Monday, September 19, 2011

Understanding High Feed Milling Helps Ensure Success

By: Todd Miller, Product Manager-Milling

High feed milling involves removing as much material as possible in the shortest amount of time. With this process, the cutting forces take aim at the machine spindle in the axial direction, providing greater stability and reduced vibrations for extended tool life.

High feed milling can double productivity
compared to conventional processes.
Ideal for the mold and die industry, high feed milling also works in general machine shops, but it’s often a matter of equipment, fixture and stability, as well as producing enough of a certain component to make it worth the investment for tooling and programming.

The process has been around for a while, but many manufacturers have moved away from it due to what they consider reliability concerns. And it’s true, if not applied properly, high feed milling can result in unfavorable experiences. However, I think you’ll find the benefits really outweigh any potential challenges.

High feed milling offers amazing productivity, nearly double the metal removal rate of conventional methods, but there are several things you must understand in order to make it work for you.

First of all, you need to have a rigid, highly capable machine tool because the cutters run at high feeds, which require the machine and the control to keep up with these demands. Secondly, proper programming is important to optimize the cutter path and ensure unrealistic demands are not put on the cutting tool.

For example, when you are in a mold and come to a corner, you can’t just stop and change directions. You need to be able to ride the radii around to generate some cutter movement to avoid changing forces in the opposite direction. Machine tools can also have problems in this area because several calculations are involved in generating an arc. If the machine tool can’t properly calculate the arc, the toolpath can become erratic.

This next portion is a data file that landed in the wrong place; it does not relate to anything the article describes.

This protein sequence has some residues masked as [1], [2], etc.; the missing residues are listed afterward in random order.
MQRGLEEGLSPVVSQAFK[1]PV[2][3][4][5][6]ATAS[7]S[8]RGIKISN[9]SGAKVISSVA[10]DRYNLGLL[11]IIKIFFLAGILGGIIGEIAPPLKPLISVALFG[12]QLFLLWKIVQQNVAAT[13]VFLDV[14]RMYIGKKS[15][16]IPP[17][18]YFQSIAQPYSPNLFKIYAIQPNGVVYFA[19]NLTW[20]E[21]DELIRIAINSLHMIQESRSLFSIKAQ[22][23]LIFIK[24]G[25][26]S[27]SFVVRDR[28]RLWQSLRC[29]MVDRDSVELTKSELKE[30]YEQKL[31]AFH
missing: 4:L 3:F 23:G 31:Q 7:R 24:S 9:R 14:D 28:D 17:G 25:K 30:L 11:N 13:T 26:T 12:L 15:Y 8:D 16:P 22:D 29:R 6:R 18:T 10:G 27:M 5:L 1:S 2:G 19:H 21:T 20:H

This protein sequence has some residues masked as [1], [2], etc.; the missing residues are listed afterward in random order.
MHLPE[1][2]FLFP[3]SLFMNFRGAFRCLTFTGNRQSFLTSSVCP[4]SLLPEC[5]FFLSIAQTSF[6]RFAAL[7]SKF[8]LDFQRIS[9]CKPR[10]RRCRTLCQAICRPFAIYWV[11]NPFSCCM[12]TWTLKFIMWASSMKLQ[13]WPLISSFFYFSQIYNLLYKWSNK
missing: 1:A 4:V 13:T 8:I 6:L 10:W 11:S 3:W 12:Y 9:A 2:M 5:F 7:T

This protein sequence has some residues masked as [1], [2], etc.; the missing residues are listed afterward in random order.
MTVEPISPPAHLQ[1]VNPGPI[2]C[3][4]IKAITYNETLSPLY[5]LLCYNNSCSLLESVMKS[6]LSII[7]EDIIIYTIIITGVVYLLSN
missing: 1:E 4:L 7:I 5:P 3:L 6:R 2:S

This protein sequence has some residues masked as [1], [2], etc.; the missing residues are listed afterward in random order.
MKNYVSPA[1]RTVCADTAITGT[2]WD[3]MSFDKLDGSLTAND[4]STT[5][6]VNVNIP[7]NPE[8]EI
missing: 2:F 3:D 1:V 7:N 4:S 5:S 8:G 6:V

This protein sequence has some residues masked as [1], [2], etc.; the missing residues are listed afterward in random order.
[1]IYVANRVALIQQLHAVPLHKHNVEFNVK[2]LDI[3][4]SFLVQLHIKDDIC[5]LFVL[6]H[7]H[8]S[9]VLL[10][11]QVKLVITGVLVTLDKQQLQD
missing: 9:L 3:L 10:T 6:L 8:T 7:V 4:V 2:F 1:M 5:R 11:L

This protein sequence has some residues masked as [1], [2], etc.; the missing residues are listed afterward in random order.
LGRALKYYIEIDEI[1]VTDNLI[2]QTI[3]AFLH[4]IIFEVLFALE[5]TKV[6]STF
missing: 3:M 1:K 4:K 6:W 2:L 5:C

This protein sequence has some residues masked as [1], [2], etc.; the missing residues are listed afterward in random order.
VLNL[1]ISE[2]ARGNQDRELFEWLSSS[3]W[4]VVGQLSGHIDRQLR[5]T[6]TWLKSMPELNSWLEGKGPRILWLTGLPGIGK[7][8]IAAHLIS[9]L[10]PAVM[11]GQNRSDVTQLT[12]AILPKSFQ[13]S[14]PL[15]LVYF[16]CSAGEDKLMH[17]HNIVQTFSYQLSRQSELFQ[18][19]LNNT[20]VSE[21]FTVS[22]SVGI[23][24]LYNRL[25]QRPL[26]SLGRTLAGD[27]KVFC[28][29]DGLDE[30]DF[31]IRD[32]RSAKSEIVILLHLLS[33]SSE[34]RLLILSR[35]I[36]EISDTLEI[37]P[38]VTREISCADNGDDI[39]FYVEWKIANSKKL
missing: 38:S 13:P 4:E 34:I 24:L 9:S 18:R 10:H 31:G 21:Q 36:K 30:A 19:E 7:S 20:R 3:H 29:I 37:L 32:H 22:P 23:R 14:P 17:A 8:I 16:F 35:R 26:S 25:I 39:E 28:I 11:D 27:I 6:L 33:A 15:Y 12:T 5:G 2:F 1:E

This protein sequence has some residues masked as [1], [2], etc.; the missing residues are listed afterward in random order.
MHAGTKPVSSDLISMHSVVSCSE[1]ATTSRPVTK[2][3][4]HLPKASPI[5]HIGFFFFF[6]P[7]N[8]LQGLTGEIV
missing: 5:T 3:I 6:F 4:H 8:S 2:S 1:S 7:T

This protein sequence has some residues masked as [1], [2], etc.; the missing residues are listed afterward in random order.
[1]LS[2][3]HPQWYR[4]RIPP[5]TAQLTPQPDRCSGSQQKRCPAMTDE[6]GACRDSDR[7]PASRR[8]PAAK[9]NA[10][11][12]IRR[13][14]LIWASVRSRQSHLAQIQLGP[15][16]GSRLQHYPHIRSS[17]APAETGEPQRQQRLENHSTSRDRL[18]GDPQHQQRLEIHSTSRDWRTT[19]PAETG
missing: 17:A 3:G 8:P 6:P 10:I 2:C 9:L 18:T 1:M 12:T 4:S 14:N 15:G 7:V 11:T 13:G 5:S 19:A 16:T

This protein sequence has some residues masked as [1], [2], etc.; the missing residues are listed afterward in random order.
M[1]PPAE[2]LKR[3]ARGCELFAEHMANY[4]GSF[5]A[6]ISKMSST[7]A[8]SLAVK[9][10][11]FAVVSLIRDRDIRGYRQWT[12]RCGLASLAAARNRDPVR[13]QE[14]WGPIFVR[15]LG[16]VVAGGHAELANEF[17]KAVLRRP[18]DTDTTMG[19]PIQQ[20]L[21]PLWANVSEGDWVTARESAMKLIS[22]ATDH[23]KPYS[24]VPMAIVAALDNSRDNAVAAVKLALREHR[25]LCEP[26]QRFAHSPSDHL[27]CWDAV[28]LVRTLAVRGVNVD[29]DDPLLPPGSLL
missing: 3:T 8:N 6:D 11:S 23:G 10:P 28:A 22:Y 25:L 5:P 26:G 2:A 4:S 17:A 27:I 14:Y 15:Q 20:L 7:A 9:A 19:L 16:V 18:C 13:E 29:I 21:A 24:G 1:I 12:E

Seco has developed a variety of
solutions for high feed milling.
Manufacturers interested in pursuing high feed milling for their shops should also know newer equipment is much more advantageous for the process. It’s possible to apply high feed mills on older machines, but it works best with bigger cutters because the feeds and speeds aren’t as accelerated.

At Seco, we believe in the power of high feed milling so much that we are working hard to position ourselves as the market leader in this arena. While we currently offer several products, including Jabro™ solid end mills and Minimaster® Plus, that increase productivity and decrease machining time on each work piece, we are starting to introduce more products that will take high feed milling users to the next level.

If you have any questions about high feed milling, send me an email or get in touch with your local Seco rep. We have a lot of experience in this area and are here to help you achieve a more productive and profitable business through high feed milling. Additional information on high feed milling can be found here

About the Author
Todd is a milling product manager for Seco, responsible for technical support and marketing of all milling products, including gear machining and other Seco winning solutions. He is an avid bowler and season ticket holder for University of Michigan Football.

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